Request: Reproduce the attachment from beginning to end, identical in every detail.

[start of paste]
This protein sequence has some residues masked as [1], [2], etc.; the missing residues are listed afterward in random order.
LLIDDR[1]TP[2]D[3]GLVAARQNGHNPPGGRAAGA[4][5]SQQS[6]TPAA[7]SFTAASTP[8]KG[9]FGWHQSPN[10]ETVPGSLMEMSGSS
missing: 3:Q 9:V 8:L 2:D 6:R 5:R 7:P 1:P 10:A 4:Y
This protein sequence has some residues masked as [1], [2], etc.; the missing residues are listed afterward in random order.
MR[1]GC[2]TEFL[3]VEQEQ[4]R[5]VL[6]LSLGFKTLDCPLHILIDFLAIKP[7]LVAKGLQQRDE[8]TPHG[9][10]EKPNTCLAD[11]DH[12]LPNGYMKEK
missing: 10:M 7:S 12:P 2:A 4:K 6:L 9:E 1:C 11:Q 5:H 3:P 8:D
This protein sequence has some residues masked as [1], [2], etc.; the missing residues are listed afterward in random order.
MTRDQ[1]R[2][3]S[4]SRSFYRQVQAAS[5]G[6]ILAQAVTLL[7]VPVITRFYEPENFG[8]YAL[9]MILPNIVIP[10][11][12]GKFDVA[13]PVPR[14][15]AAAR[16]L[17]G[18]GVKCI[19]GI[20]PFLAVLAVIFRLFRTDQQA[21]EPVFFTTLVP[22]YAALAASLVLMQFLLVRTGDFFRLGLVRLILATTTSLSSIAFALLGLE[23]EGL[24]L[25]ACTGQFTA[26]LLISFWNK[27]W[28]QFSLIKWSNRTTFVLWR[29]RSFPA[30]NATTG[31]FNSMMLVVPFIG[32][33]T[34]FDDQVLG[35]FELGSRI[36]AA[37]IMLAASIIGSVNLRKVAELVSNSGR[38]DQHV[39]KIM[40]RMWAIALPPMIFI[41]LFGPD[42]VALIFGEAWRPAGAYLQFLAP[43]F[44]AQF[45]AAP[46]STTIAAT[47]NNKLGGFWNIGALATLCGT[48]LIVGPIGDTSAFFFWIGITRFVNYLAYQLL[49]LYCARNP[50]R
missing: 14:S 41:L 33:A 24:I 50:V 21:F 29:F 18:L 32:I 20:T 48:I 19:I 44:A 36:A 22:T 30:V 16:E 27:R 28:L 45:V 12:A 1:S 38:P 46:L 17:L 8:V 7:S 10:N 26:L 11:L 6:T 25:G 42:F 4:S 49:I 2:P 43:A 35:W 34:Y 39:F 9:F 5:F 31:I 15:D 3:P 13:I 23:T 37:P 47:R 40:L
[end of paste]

This protein sequence has some residues masked as [1], [2], etc.; the missing residues are listed afterward in random order.
LLIDDR[1]TP[2]D[3]GLVAARQNGHNPPGGRAAGA[4][5]SQQS[6]TPAA[7]SFTAASTP[8]KG[9]FGWHQSPN[10]ETVPGSLMEMSGSS
missing: 3:Q 9:V 8:L 2:D 6:R 5:R 7:P 1:P 10:A 4:Y
This protein sequence has some residues masked as [1], [2], etc.; the missing residues are listed afterward in random order.
MR[1]GC[2]TEFL[3]VEQEQ[4]R[5]VL[6]LSLGFKTLDCPLHILIDFLAIKP[7]LVAKGLQQRDE[8]TPHG[9][10]EKPNTCLAD[11]DH[12]LPNGYMKEK
missing: 10:M 7:S 12:P 2:A 4:K 6:L 9:E 1:C 11:Q 5:H 3:P 8:D
This protein sequence has some residues masked as [1], [2], etc.; the missing residues are listed afterward in random order.
MTRDQ[1]R[2][3]S[4]SRSFYRQVQAAS[5]G[6]ILAQAVTLL[7]VPVITRFYEPENFG[8]YAL[9]MILPNIVIP[10][11][12]GKFDVA[13]PVPR[14][15]AAAR[16]L[17]G[18]GVKCI[19]GI[20]PFLAVLAVIFRLFRTDQQA[21]EPVFFTTLVP[22]YAALAASLVLMQFLLVRTGDFFRLGLVRLILATTTSLSSIAFALLGLE[23]EGL[24]L[25]ACTGQFTA[26]LLISFWNK[27]W[28]QFSLIKWSNRTTFVLWR[29]RSFPA[30]NATTG[31]FNSMMLVVPFIG[32][33]T[34]FDDQVLG[35]FELGSRI[36]AA[37]IMLAASIIGSVNLRKVAELVSNSGR[38]DQHV[39]KIM[40]RMWAIALPPMIFI[41]LFGPD[42]VALIFGEAWRPAGAYLQFLAP[43]F[44]AQF[45]AAP[46]STTIAAT[47]NNKLGGFWNIGALATLCGT[48]LIVGPIGDTSAFFFWIGITRFVNYLAYQLL[49]LYCARNP[50]R
missing: 14:S 41:L 33:A 24:I 50:V 21:F 29:F 18:L 32:I 20:T 48:I 19:I 44:A 36:A 22:T 30:V 16:E 27:R 28:L 45:V 12:A 1:S 38:P 46:L 17:L 8:V 7:S 10:N 26:L 11:L 6:T 25:G 42:F 4:S 49:I 2:P 43:A 35:W 34:Y 39:F 9:F 5:F 31:I 15:D 3:P 13:I 23:T 37:P 47:R 40:L